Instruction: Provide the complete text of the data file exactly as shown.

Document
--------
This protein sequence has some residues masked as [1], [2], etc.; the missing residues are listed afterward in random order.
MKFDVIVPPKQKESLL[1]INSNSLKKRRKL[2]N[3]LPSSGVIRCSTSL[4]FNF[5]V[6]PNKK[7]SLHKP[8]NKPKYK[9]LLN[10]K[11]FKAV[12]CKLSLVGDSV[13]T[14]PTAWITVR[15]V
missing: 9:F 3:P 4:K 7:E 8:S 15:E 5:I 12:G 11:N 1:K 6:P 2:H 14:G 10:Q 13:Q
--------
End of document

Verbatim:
This protein sequence has some residues masked as [1], [2], etc.; the missing residues are listed afterward in random order.
MKFDVIVPPKQKESLL[1]INSNSLKKRRKL[2]N[3]LPSSGVIRCSTSL[4]FNF[5]V[6]PNKK[7]SLHKP[8]NKPKYK[9]LLN[10]K[11]FKAV[12]CKLSLVGDSV[13]T[14]PTAWITVR[15]V
missing: 9:F 3:P 4:K 7:E 8:S 15:E 5:I 12:G 11:N 1:K 6:P 2:H 14:G 10:Q 13:Q